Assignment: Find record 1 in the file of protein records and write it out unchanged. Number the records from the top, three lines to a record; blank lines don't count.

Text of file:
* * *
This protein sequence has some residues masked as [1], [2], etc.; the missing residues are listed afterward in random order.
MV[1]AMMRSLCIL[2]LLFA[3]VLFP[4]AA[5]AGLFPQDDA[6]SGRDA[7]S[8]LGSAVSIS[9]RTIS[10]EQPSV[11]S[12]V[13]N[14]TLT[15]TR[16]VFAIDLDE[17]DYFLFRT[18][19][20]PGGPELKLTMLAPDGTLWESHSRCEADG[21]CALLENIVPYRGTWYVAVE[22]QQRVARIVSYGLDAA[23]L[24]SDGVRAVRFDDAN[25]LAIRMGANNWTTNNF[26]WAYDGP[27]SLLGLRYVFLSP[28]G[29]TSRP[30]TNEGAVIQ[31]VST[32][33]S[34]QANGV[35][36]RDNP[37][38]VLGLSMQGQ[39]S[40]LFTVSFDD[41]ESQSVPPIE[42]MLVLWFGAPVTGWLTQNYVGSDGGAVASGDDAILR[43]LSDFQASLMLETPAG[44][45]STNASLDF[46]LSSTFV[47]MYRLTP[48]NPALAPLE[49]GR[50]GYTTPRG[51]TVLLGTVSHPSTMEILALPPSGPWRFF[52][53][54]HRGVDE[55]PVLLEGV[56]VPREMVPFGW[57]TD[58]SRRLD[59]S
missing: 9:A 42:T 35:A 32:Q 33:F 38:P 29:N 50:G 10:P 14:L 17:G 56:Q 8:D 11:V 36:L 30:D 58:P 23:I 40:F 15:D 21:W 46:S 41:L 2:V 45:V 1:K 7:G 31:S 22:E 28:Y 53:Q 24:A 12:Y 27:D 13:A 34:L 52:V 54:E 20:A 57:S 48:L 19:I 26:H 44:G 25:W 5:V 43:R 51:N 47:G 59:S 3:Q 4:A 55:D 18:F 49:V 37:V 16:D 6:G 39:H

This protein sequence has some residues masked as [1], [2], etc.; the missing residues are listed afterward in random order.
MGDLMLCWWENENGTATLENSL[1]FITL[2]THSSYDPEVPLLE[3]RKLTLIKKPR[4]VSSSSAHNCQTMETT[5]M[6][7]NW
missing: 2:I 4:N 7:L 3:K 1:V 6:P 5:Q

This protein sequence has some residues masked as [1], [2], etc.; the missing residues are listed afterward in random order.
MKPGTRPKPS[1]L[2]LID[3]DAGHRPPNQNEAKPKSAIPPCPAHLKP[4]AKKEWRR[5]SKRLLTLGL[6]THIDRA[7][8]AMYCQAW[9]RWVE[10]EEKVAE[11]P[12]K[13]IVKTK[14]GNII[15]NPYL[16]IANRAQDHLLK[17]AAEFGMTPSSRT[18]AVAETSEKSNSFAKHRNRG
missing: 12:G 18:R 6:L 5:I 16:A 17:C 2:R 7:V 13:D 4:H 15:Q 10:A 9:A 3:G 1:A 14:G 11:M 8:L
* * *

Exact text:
This protein sequence has some residues masked as [1], [2], etc.; the missing residues are listed afterward in random order.
MV[1]AMMRSLCIL[2]LLFA[3]VLFP[4]AA[5]AGLFPQDDA[6]SGRDA[7]S[8]LGSAVSIS[9]RTIS[10]EQPSV[11]S[12]V[13]N[14]TLT[15]TR[16]VFAIDLDE[17]DYFLFRT[18][19][20]PGGPELKLTMLAPDGTLWESHSRCEADG[21]CALLENIVPYRGTWYVAVE[22]QQRVARIVSYGLDAA[23]L[24]SDGVRAVRFDDAN[25]LAIRMGANNWTTNNF[26]WAYDGP[27]SLLGLRYVFLSP[28]G[29]TSRP[30]TNEGAVIQ[31]VST[32][33]S[34]QANGV[35][36]RDNP[37][38]VLGLSMQGQ[39]S[40]LFTVSFDD[41]ESQSVPPIE[42]MLVLWFGAPVTGWLTQNYVGSDGGAVASGDDAILR[43]LSDFQASLMLETPAG[44][45]STNASLDF[46]LSSTFV[47]MYRLTP[48]NPALAPLE[49]GR[50]GYTTPRG[51]TVLLGTVSHPSTMEILALPPSGPWRFF[52][53][54]HRGVDE[55]PVLLEGV[56]VPREMVPFGW[57]TD[58]SRRLD[59]S
missing: 9:A 42:T 35:A 32:Q 33:F 38:P 29:N 50:G 10:P 14:L 17:G 56:Q 8:D 11:V 36:L 30:D 58:P 23:I 40:F 15:D 21:W 46:S 41:L 2:V 45:V 1:K 7:G 31:S 22:E 28:Y 53:Q 24:A 12:Y 27:D 13:A 34:L 52:V 54:E 20:A 57:S 48:L 19:I 26:H 44:G 25:W 5:V 43:R 51:N 47:G 59:S 3:Q 4:A 55:D 18:F 49:V 37:V 16:D 6:G 39:H